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Page:Modern Russian Poetry.djvu/75

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Yakov Polonsky


When, clinging to your lidded coffin,
I saw you, love, on your last journey go,
No sobs my maddened heart could soften,
And I seemed dead, like you, below.
Yours was the grave men see so often:
Your small frame fitted snugly, so;
With leaden stupor blinded, I beheld it
Vanish, I heard the clods' soft blow.
My coffin was not thus—but spacious,
And gay with leaves and a blue pall in state.
And fastened to it glared the sun of mid-day:
A gilded, gawdy coffin-plate.
Your coffin disappeared beneath wet earth and gravel,
But mine—alas!—still glittered mockingly. . . .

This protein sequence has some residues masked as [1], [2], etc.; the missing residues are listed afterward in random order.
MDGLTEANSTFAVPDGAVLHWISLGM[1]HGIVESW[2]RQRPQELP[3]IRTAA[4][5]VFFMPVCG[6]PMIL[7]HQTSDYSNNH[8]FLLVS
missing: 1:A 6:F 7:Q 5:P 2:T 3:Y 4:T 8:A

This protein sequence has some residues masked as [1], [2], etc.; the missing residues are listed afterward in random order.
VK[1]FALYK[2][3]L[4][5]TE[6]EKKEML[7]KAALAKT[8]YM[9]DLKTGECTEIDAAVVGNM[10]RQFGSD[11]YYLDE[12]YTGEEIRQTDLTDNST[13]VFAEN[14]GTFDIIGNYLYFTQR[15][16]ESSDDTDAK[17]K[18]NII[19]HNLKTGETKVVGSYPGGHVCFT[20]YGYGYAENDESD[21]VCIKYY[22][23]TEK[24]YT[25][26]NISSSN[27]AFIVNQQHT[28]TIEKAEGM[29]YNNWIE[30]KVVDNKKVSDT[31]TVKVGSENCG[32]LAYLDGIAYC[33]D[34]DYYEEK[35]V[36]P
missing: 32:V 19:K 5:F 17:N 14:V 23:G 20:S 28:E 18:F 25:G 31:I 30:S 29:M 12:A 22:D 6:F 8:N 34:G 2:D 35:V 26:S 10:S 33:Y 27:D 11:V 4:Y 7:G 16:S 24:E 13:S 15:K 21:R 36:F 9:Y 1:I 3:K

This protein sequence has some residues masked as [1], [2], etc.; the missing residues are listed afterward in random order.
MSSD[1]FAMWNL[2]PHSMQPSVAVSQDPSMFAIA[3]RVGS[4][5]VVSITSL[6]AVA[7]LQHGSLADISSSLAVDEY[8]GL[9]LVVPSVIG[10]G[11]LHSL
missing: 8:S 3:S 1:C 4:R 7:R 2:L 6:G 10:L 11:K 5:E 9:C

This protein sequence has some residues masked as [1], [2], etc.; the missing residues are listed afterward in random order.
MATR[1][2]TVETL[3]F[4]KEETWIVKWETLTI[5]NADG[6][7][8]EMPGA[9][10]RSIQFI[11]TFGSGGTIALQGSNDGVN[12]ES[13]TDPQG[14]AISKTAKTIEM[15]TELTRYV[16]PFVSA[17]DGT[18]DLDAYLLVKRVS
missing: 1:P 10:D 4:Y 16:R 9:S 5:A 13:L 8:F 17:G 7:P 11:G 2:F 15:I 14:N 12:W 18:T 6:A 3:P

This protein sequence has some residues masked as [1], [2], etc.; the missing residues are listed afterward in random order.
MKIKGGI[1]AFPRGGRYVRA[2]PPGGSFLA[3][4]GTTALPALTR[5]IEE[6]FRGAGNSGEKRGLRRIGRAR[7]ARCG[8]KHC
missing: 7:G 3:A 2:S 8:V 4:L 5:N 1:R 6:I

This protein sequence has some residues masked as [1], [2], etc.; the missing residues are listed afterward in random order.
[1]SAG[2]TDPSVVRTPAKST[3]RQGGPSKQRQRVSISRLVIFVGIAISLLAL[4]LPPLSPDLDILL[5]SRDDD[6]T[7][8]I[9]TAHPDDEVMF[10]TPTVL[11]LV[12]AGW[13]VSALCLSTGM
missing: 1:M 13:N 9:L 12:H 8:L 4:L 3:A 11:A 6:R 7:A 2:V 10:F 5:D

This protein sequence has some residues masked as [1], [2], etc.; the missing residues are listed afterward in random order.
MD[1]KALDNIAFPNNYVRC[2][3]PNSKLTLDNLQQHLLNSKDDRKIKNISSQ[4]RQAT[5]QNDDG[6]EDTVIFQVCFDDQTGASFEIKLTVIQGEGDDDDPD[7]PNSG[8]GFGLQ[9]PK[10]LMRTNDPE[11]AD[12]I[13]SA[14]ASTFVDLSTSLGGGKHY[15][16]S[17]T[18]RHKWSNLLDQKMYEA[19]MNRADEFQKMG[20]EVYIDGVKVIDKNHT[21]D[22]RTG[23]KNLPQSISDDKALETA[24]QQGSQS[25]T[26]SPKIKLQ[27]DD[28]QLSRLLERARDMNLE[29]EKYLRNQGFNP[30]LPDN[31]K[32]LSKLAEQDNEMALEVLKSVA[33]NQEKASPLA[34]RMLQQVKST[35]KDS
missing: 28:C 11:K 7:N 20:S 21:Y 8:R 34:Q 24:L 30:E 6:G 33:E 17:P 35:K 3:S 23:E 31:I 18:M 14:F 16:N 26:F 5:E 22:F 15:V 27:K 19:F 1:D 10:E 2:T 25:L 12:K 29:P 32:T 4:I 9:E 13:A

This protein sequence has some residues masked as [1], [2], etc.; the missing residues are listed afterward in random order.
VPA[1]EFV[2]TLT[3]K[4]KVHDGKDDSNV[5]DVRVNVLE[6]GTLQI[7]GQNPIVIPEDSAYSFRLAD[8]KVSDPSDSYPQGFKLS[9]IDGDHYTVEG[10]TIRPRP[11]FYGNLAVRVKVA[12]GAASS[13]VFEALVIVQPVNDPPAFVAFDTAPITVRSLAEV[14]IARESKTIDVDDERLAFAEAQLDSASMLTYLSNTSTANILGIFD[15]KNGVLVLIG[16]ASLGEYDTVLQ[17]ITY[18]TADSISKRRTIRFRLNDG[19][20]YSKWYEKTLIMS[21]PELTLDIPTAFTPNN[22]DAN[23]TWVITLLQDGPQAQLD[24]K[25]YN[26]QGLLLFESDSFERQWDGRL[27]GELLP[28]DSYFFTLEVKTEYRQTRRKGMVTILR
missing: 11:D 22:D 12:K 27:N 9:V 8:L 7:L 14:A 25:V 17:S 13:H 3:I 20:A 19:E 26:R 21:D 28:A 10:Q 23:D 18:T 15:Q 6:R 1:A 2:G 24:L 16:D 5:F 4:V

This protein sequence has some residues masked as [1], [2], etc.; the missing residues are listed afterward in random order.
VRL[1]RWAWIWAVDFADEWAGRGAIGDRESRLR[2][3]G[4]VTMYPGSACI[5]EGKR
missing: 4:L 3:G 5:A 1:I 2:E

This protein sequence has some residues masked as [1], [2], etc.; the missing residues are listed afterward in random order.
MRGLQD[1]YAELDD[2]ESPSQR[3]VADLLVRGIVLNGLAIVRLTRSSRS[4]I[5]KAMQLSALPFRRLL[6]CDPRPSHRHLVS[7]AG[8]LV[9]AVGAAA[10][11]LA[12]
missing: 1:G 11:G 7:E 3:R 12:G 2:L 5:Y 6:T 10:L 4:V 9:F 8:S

An orphaned soul and widowed, I let my sad eyes travel
About me, my heart's heart, and I could see
How, buried deep in my resplendent coffin,
And bearing death within me, I would sue
For happiness now lost forever;
I knew my nothingness, my thirst for you.
I longed to break the spell of numbness—
Lay waste my living tomb, wrench back its bars,
To tear aside the graveclothes of the heavens,
To stamp upon the sun and scatter wide the stars,
And dash across this endless graveyard
Where dead worlds fill the graves,
To find your dwelling where no memories languish,
To Death's void galley chained like sullen slaves.